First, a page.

Lynn Hershman Leeson’s First Person Plural
Exhibition Review
Apr 18, 2019
Stefanie Hessler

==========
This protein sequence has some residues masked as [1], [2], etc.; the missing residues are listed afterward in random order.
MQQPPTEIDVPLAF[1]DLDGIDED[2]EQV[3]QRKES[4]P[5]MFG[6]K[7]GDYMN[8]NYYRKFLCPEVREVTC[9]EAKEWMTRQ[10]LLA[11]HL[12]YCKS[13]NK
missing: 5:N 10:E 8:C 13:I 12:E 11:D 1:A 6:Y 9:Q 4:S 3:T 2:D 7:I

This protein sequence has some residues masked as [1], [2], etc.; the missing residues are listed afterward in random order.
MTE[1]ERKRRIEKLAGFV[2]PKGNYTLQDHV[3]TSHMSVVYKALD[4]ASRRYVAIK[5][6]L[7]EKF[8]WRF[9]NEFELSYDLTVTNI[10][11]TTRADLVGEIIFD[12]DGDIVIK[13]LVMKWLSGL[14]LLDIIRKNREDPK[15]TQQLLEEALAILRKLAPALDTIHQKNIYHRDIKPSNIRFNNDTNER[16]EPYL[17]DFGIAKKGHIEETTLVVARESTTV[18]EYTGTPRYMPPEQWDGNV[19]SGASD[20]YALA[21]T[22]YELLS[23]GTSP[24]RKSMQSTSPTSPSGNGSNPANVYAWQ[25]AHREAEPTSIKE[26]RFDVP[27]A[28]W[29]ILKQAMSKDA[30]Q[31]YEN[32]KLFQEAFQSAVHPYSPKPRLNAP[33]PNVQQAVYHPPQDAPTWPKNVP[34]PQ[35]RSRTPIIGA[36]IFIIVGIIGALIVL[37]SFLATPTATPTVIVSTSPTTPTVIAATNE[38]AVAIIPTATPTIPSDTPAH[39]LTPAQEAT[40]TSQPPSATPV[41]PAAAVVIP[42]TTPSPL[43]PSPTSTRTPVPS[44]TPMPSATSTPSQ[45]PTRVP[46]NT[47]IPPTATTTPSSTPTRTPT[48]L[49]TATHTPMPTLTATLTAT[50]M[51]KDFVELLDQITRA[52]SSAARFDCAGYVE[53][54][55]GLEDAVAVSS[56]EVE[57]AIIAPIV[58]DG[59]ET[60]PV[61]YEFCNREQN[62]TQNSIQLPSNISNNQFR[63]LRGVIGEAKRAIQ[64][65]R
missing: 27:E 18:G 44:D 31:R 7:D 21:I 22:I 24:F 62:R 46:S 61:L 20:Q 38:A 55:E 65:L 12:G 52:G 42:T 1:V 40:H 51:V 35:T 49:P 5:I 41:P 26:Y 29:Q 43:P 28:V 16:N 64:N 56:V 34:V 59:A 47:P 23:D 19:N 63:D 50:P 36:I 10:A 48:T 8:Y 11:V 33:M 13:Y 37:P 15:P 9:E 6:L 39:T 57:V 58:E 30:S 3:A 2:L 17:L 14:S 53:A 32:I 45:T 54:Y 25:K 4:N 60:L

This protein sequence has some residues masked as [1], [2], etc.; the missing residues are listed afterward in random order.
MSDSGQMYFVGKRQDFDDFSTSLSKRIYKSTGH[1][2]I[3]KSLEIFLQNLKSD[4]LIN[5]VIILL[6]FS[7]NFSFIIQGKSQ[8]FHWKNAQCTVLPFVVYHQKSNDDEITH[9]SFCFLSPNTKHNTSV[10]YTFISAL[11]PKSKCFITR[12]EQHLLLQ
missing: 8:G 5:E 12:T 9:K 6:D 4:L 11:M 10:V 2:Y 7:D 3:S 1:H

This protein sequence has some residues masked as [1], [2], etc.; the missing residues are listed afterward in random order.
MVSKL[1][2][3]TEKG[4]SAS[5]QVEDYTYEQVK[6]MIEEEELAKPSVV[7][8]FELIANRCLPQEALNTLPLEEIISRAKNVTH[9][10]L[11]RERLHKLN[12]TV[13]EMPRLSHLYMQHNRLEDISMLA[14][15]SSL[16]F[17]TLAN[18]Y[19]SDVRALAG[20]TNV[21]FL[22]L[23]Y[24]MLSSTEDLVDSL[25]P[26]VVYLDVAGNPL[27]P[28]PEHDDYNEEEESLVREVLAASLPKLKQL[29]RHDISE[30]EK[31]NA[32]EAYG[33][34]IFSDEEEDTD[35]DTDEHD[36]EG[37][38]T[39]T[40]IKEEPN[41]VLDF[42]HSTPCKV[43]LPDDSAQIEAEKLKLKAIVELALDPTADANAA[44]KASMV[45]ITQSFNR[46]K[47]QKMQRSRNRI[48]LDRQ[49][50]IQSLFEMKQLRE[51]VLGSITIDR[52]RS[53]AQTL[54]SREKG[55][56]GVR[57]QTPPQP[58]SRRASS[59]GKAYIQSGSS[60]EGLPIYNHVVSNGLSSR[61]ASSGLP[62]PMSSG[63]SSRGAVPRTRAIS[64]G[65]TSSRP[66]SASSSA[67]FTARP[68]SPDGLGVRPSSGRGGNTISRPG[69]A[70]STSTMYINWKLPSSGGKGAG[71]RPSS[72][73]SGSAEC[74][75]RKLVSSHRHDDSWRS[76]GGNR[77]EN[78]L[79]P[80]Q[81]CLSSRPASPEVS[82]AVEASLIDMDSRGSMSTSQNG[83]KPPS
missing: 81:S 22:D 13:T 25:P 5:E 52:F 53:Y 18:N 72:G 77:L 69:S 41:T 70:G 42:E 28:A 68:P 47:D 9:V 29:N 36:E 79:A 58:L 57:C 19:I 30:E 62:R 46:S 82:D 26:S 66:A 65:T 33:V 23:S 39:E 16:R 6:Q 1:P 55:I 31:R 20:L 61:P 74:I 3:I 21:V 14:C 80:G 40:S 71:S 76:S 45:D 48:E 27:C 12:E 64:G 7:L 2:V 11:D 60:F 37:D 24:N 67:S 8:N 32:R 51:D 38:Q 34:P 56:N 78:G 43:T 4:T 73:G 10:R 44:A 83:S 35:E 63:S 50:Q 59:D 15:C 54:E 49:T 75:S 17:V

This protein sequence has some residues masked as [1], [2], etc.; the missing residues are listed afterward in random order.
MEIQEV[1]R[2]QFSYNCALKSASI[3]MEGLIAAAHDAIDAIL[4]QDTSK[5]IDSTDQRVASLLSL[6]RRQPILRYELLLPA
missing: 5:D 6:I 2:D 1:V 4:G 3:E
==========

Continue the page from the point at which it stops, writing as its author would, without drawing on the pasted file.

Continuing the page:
As Hershman Leeson disappears and Breitmore emerges, it becomes clear how much her work has directly and indirectly influenced younger generations of artists concerned with technology and artifice, like Amalia Ulman or Lizzie Fitch and Ryan Trecartin. Quotidian experiences in a mediated world of reality TV and Instagram profiles are grinning grimaces hyperbolizing the fluidity of identity and its performance. That said, the topicality of especially women’s and non-binary identity, in an art field dominated by men, has hardly waned. The question of identity politics remains pertinent in a time when right-wing identitarian alliances usurp emancipatory strategies in a confused, reversed rhetoric to rally against the “threat” of loss of privilege and hegemonic culture, and the “burdens” of political correctness alike. Hershman Leeson, in being all of her characters at once and none of them at all, reminds us of the cyborgian project, urging us to reclaim it from reactionary forces and commodification in biotech industries alike…